Death and dying must become higher priority in local health strategies to break down the barriers contributing to inequities in access to end-of-life care, writes Hospice UK chief executive Tracey Bleakley.
Earlier this month, Hospice UK published new analysis showing that one in four people who require end-of-life care and their families are not getting the support they need.
Our research, launched as part of our Open Up Hospice Care campaign, highlights that there are potentially 118,000 people every year in the UK living with terminal and life-shortening conditions who are missing out on vital support at the end of life, including hospice care.
Research indicates that representation of different communities and conditions is not proportionate in end-of-life care services.
Too many people from economically deprived areas, with non-cancer conditions, who do not have a carer, and/or who are from black, Asian and minority ethnic (BAME) and lesbian, gay, bisexual and transgender (LGBT) communities, are not seen in end-of-life care services.
The reasons for disproportionate representation in end-of-life care are complicated and defy simple answers.
We do not see enough people from BAME communities accessing expert end-of-life care due to a complex interaction of diagnosis type, cultural and religious preferences, language barriers, and other demographic factors.
And earlier research by Marie Curie showed that nearly three-quarters (74 per cent) of LGBT people are not confident that health and social care services provide sensitive end-of-life care for their needs.
Hospice UK and charitable hospices are working to identify the barriers to accessing care, reflecting on service design, systemic impediments and population-based assessment so that all people can access care that meets their needs.
A growing number of hospices are leading successful multi-agency partnerships with local NHS trusts and other providers to improve care for people with non-cancer conditions, such as advanced heart failure, enabling them to benefit from palliative care at a much earlier stage.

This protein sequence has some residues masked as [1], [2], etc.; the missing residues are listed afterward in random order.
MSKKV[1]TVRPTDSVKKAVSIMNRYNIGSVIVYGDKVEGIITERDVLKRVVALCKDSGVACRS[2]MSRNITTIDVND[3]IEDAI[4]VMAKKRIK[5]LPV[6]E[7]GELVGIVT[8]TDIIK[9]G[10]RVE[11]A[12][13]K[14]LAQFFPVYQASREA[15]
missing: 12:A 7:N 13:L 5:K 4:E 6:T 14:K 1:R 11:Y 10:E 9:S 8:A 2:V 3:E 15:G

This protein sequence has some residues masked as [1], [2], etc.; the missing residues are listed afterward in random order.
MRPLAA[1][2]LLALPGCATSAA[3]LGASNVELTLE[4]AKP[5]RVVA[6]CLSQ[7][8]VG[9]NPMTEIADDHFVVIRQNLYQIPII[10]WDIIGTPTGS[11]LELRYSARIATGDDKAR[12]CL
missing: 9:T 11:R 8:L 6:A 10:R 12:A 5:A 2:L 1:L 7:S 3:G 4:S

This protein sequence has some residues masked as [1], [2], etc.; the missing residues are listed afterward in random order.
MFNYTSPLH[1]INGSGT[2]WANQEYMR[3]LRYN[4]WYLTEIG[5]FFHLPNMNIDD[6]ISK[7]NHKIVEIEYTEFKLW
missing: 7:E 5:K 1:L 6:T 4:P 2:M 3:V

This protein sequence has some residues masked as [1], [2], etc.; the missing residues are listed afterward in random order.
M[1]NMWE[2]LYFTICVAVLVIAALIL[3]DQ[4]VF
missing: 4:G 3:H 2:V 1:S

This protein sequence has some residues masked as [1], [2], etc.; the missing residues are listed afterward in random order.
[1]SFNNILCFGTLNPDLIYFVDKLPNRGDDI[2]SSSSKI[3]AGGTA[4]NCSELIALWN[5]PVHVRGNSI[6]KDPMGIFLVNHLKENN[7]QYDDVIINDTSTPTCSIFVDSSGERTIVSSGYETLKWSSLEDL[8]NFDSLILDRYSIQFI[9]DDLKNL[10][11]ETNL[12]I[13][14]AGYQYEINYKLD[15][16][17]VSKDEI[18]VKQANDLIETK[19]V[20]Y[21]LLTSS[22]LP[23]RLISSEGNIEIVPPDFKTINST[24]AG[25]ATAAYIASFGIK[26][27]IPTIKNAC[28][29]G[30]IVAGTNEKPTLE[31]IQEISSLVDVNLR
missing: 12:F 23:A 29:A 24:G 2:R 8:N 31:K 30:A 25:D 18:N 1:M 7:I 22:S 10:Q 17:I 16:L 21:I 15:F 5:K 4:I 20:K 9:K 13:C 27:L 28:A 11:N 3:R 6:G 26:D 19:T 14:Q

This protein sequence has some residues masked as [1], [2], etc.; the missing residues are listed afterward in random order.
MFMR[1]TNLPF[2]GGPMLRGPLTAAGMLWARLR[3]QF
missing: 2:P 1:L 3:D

The hospice movement is taking steps to extend access to care, but we know there is more to be done.
And this needs to be part of a collective effort across the health and care sector to deliver on the Ambitions for Palliative and End-of-Life Care. To help open up this care to more people, we need action on several fronts.
We need better data and insights about people’s needs at the end of life. Tackling this knowledge gap is critical to reducing current inequalities.
Earlier research by Hospice UK – A low priority? How local health and care plans overlook the needs of dying people – found more than a third (34 per cent) of health and wellbeing boards (HWBs) did not consider the needs of dying people when assessing the health and care needs of their local populations.
Also, healthcare professionals need to understand more about expert end-of-life care and refer people and their families for this as early as possible, and more often.
Finally, death and dying must become a much bigger priority in local health strategies, especially to tackle cultural barriers that contribute to inequities in access to care. Public bodies at national and local levels have an important role to play in encouraging more open and honest conversations about dying, death and bereavement.
The need for end-of-life care is growing and will become critical in future given that more people in our society are living for longer, often with complex health conditions. More children and young people with life-shortening conditions are also living for longer due to advances in medical care.
We hope our campaign will encourage greater awareness of the end-of-life care needs of people across our diverse society and also more collaboration among all care providers and commissioners to ensure more families do not lose out on the support they urgently need.
Tracey Bleakley is chief executive of national hospice charity Hospice UK. Follow the organisation on Twitter @hospiceukPA
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